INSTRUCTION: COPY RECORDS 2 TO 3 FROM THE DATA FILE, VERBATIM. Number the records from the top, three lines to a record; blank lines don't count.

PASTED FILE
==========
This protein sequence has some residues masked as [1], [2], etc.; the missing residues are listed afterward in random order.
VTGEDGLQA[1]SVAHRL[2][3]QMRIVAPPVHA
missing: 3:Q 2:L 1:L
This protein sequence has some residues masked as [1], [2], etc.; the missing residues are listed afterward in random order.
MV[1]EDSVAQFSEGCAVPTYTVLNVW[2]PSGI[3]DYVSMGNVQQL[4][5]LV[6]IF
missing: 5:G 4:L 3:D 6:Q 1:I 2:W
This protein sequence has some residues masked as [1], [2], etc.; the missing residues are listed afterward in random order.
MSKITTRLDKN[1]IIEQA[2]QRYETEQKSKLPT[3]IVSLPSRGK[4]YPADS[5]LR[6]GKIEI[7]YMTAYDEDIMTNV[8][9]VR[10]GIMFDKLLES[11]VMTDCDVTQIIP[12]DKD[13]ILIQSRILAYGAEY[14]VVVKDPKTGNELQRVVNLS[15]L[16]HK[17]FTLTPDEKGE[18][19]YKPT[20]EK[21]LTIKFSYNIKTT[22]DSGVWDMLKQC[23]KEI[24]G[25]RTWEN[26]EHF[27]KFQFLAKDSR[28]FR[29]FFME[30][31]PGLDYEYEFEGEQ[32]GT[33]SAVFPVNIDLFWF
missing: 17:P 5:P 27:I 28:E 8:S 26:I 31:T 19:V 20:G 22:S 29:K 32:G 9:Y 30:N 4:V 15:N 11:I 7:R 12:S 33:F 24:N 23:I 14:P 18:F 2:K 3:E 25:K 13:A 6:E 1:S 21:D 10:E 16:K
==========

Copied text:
This protein sequence has some residues masked as [1], [2], etc.; the missing residues are listed afterward in random order.
MV[1]EDSVAQFSEGCAVPTYTVLNVW[2]PSGI[3]DYVSMGNVQQL[4][5]LV[6]IF
missing: 5:G 4:L 3:D 6:Q 1:I 2:W
This protein sequence has some residues masked as [1], [2], etc.; the missing residues are listed afterward in random order.
MSKITTRLDKN[1]IIEQA[2]QRYETEQKSKLPT[3]IVSLPSRGK[4]YPADS[5]LR[6]GKIEI[7]YMTAYDEDIMTNV[8][9]VR[10]GIMFDKLLES[11]VMTDCDVTQIIP[12]DKD[13]ILIQSRILAYGAEY[14]VVVKDPKTGNELQRVVNLS[15]L[16]HK[17]FTLTPDEKGE[18][19]YKPT[20]EK[21]LTIKFSYNIKTT[22]DSGVWDMLKQC[23]KEI[24]G[25]RTWEN[26]EHF[27]KFQFLAKDSR[28]FR[29]FFME[30][31]PGLDYEYEFEGEQ[32]GT[33]SAVFPVNIDLFWF
missing: 17:P 5:P 27:I 28:E 8:S 26:I 31:T 19:V 20:G 22:S 29:K 32:G 9:Y 30:N 4:V 15:N 11:I 7:R 12:S 33:F 24:N 23:I 14:P 18:F 2:K 3:E 25:K 13:A 6:E 1:S 21:D 10:E 16:K